Exploring APU performance in new APIs

Do Vulkan and DirectX 12 make a difference?

7870K Photos (5 of 6)

Over the past three years, we’ve seen AMD make major investments into new graphics APIs like Vulkan and DirectX 12. We’ve also seen AMD’s higher-end graphics product make major performance gains thanks to the use of these new APIs. But what we haven’t looked into is the kind of gains that AMD’s core products, APUs, are making thanks to these advancements.

With that in mind, we set out to benchmark AMD’s A10-7870K APU in all the DirectX 12 and Vulkan games that we own. We used the same test system as we did in the actual A10-7870K review article. Normally we test everything at 1080P. These things were a bit different: Ashes of the Singularity was tested on its low-quality setting at 1366 by 768, DOOM was tested on low with resolution scaling set to 50%, Warhammer was tested on low with resolution scaling set to 50%, DOTA 2 was tested on the high preset, and Hitman was tested on low as well.

Old APUs and New APIs

With that all out of the way here’s the results:

In Ashes of the Singularity, Warhammer, and Hitman we see a minor performance improvement. In DOOM we see a massive performance improvement and in DOTA 2 a big regression. I’m not sure what’s stranger: the massive boost in DOOM or the big hit in DOTA 2. DOTA 2’s Vulkan branch is still very much in beta so perhaps the regression here is a result of that and DOOM stellar results could be linked to the use of shader intrinsic functions. In any case these new APIs on average offer only as a minor performance boost for existing APUs.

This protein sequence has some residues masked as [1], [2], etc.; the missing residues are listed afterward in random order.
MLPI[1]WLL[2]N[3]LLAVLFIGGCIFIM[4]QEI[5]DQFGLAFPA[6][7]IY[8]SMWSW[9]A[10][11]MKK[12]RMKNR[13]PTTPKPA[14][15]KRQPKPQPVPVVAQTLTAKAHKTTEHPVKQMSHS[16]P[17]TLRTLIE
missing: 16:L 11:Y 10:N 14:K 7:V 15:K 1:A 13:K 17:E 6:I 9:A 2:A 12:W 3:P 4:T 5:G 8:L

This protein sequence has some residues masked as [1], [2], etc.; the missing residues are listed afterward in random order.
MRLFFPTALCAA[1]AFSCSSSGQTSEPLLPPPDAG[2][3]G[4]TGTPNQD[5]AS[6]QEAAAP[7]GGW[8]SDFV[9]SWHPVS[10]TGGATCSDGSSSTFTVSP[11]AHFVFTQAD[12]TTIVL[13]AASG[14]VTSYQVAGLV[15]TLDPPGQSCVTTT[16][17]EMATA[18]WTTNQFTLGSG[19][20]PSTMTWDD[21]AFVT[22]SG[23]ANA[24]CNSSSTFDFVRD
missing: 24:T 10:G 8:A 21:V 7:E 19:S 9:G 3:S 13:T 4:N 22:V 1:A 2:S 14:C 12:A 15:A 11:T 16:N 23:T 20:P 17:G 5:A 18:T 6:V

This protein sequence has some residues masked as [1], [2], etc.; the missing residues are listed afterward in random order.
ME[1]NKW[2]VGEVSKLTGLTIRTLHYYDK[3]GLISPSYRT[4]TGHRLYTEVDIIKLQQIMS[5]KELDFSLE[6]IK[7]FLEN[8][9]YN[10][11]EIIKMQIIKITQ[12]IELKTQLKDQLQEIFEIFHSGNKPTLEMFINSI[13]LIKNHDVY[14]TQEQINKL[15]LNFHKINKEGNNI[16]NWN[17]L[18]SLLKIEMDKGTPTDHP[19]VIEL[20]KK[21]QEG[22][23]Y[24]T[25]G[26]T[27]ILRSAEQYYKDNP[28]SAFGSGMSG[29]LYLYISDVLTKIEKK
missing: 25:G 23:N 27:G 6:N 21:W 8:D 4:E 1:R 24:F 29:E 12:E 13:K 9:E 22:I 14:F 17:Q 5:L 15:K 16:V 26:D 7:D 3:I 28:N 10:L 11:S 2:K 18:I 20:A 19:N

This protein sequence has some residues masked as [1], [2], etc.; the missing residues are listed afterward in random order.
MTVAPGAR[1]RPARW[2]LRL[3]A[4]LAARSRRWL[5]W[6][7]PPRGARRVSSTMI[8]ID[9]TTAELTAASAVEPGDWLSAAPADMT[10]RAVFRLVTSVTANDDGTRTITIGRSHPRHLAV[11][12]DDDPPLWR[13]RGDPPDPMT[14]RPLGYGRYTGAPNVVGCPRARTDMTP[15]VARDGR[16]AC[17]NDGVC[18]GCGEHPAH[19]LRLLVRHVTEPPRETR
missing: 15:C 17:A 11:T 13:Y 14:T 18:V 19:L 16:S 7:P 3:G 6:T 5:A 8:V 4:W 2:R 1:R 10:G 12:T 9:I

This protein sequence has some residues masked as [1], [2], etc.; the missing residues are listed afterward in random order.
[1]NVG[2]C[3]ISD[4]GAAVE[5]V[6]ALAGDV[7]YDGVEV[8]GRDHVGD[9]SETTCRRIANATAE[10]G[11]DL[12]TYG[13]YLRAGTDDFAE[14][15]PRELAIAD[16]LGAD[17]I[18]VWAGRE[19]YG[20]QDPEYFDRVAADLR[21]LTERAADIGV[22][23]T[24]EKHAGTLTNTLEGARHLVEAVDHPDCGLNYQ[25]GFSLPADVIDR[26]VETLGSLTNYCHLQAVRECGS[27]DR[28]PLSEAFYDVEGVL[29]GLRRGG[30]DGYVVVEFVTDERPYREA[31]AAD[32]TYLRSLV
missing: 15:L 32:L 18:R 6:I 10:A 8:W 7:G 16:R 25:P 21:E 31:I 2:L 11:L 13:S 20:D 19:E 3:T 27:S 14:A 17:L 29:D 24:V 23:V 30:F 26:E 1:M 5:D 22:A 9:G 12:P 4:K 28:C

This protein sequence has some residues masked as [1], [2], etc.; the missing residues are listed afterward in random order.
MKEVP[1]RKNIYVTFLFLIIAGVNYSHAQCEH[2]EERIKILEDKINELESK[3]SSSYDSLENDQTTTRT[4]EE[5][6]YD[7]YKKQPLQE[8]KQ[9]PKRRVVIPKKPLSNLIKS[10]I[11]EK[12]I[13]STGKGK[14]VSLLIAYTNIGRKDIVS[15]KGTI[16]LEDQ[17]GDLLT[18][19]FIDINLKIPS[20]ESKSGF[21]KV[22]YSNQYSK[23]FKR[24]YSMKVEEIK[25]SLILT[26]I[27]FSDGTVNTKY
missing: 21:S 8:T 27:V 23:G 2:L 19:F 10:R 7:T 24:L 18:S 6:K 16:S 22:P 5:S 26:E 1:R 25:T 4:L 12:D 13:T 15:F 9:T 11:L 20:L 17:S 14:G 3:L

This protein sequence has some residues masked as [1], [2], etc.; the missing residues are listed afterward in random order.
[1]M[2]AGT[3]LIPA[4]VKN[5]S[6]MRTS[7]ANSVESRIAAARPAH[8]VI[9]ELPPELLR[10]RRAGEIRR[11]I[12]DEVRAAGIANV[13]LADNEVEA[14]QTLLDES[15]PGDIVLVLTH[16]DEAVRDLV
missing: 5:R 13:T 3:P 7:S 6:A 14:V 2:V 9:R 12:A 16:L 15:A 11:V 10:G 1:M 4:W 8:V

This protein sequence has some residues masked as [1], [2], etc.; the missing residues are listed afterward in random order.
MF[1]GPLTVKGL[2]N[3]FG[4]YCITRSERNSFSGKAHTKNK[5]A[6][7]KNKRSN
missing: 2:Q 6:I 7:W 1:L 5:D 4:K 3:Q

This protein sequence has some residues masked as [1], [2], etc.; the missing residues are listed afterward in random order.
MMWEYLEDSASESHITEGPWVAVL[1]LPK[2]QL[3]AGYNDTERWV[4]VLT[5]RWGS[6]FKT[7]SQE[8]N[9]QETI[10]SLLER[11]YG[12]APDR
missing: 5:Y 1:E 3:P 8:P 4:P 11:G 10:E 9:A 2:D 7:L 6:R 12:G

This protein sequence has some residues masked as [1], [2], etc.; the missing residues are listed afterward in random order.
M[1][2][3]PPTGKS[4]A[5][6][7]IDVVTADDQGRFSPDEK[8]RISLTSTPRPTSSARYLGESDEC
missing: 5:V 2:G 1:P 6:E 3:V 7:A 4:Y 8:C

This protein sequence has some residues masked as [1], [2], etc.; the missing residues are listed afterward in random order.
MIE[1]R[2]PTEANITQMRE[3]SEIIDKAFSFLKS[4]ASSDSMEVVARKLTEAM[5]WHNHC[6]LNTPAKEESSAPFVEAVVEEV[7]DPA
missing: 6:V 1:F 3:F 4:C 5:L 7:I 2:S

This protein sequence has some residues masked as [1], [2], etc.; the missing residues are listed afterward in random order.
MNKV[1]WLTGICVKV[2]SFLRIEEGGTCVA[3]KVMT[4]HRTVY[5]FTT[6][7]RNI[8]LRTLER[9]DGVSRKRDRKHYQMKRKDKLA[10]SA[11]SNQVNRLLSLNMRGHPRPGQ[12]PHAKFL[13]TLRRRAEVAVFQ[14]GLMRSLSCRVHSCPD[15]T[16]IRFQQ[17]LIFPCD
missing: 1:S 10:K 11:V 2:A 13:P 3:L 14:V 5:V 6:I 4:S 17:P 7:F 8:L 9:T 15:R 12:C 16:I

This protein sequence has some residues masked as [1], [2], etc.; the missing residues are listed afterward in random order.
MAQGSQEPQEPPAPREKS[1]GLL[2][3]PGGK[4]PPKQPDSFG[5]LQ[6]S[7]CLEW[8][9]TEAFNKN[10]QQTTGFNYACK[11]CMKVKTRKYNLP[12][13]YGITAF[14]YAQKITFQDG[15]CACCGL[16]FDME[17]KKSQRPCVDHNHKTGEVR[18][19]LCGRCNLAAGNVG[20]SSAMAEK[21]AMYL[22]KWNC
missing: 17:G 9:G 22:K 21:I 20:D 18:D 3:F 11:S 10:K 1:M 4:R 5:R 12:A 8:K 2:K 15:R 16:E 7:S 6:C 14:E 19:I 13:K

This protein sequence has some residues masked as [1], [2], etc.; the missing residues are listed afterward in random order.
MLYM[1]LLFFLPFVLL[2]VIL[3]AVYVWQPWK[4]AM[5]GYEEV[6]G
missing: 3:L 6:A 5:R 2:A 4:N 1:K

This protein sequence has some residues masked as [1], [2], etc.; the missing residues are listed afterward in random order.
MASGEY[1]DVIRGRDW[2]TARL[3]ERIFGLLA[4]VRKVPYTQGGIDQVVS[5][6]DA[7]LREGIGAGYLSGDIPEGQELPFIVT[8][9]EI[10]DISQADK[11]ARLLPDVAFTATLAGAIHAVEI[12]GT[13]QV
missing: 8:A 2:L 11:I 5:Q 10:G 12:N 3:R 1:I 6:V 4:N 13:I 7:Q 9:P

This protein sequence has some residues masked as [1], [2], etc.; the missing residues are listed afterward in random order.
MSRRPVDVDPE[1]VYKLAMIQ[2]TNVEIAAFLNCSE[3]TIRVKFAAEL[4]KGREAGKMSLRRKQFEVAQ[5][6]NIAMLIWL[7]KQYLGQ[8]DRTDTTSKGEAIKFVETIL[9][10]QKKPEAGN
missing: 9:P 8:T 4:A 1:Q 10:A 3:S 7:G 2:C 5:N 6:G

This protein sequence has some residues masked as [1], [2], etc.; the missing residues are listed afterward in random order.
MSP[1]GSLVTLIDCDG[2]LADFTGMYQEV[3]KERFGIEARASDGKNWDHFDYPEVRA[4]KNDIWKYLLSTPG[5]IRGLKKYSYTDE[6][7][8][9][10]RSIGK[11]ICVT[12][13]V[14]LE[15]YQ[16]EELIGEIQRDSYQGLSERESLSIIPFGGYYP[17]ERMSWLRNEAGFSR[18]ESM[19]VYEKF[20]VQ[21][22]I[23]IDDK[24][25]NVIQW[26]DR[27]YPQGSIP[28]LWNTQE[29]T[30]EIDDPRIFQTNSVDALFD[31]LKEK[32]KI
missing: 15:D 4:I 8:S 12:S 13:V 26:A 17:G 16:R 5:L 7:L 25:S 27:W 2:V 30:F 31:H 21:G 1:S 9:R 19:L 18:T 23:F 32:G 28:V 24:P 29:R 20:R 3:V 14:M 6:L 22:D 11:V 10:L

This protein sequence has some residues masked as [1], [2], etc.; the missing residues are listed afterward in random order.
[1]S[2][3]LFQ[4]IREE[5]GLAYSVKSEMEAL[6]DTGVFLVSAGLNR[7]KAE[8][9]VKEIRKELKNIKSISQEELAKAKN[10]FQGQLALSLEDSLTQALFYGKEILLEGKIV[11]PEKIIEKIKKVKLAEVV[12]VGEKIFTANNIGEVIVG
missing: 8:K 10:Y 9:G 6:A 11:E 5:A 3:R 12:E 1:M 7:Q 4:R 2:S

Checking in with AMD

We sent AMD a preliminary copy of our test results to see what they had to say about the matter. They told that our results looked about right and suggested that current DirectX 12 and Vulkan games don’t leverage the features of the new APIs very heavily yet which is why we’re not seeing larger performance gains. Essentially the bottlenecks that capped APU performance in DirectX 11 and OpenGL aren’t addressed by Vulkan and DirectX 12. Memory bandwidth limitations imposed by DDR3 and the lack of raw performance are still the biggest factors restraining the gaming performance of AMD’s APUs.S|A

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Thomas Ryan is a freelance technology writer and photographer from Seattle, living in Austin. You can also find his work on SemiAccurate and PCWorld. He has a BA in Geography from the University of Washington with a minor in Urban Design and Planning and specializes in geospatial data science. If you have a hardware performance question or an interesting data set Thomas has you covered.